Tips For Beginners Yoga - New Year New You
Are you ready to start practicing yoga? Are you a little apprehensive about what to expect? If so, it’s good to get a heads up before your first yoga class.
Class always starts with a short meditation and a gentle warm up, you are guided through your first yoga poses and end with a lying down relaxation. Throughout the class you’ll be encouraged to focus on your breath and to ‘find easiness’ as you move from one pose into another.
Here’s 5 tips to get yourself on the right path to a great yoga practice.
1. A flexible body and a relaxed mind
Many beginners are fascinated by the flexible bodies of people who have been practicing yoga for years. They look at their own bodies and think, ‘I can’t do yoga…I cannot even touch my toes!’ Well, the truth is…it doesn’t matter how inflexible you are, yoga will help you to discover the full potential hiding in your tight muscles and in your restricted joints. Your yoga instructor will guide you to gradually achieve an open, strong and flexible body!
For some the hardest part of yoga is relaxing! As you start doing yoga you will learn how to calm your mind and to relax. If you don’t know how to slow down and experience a calm and clear mind, yoga can be extremely helpful for stress levels.
As a beginner, you will be introduced to simple but effective exercises and techniques that can help you to achieve this. If you’re afraid you will be flooded with exotic and unfamiliar names and practices, don’t worry. A good teacher is able to teach in a friendly and down to earth manner. A beginners class is tailored to be accessible and understandable.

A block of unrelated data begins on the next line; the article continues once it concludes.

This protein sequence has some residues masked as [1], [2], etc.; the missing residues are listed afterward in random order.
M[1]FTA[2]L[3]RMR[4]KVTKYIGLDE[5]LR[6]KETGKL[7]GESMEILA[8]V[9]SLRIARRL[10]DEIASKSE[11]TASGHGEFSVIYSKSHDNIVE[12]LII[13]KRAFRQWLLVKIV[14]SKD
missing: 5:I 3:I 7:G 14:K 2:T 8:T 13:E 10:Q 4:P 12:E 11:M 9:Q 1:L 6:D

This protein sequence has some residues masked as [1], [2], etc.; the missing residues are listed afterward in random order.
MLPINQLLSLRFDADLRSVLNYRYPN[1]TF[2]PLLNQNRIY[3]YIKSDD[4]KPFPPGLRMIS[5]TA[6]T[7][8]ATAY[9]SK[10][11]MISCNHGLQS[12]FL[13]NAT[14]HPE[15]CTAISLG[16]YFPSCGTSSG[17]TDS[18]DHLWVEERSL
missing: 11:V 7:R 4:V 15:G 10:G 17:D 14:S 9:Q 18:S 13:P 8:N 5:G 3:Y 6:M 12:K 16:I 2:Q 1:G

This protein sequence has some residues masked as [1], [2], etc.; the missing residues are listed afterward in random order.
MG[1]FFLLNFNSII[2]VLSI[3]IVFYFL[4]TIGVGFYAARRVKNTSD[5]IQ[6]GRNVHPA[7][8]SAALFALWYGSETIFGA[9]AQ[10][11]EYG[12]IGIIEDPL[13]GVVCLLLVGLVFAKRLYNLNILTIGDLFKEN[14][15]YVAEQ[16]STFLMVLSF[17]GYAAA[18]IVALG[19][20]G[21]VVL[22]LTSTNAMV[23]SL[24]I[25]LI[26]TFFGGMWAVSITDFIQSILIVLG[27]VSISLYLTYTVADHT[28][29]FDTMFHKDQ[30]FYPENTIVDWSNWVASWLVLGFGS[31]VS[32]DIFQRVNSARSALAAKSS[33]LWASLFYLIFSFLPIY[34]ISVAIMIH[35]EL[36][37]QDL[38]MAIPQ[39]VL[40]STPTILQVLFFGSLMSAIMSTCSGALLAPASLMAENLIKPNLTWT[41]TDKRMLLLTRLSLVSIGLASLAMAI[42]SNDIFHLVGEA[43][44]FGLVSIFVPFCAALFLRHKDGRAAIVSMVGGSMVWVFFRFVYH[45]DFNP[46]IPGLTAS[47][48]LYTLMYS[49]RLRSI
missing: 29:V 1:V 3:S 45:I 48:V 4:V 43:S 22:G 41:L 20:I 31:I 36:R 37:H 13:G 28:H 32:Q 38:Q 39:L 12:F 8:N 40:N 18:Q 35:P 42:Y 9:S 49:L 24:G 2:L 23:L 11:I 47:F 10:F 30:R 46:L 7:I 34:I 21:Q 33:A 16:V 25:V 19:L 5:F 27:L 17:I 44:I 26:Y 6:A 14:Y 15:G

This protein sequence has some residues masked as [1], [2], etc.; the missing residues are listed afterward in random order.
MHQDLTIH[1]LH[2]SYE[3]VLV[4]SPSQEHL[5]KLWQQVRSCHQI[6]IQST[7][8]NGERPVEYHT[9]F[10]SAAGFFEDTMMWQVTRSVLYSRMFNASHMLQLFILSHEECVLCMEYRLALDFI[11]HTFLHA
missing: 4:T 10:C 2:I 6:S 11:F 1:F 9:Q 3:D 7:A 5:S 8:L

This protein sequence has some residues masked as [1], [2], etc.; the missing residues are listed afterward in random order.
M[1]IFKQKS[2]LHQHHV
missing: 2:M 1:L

The only tips you need to know to get the best from a beginners yoga class are breathing, having an open, learning to listen to your body and forgetting about being competitive!
One of the most important tools in yoga practice is your own breath. Of course we all know how to breathe. But how often do you pay attention to how you breathe? And have you ever felt your body breathing? Knowing how to breathe properly has a very powerful effect on our health. It allows us to bring fresh oxygen into our lungs, cells and organs and provides energy to our body.
In a yoga class you will be reminded and encouraged to ‘breathe into the pose’ or ‘to breathe into a certain part of the body’. But what does this actually mean? Breathing has a calming effect on both the body and the mind. Particularly when we exhale, we let go and release tension because our muscles relax and the body tends to soften. So when a teacher tells you to ‘breathe into your hips’, it simply means to direct that sense of easiness towards that part so you can get the best out of the pose and start to make real changes happen in your body.
Breathing also has a strong connection with our mind. It is the gate of access to relaxation, and to a clear and still mind. The breath has an effect on our nervous system, we can use it as a tool to calm the body, to relax our muscles and let go of tension. This means the mind will follow your body. If you are relaxed and at ease, your mind has the opportunity to slow down and release your worries and anxieties.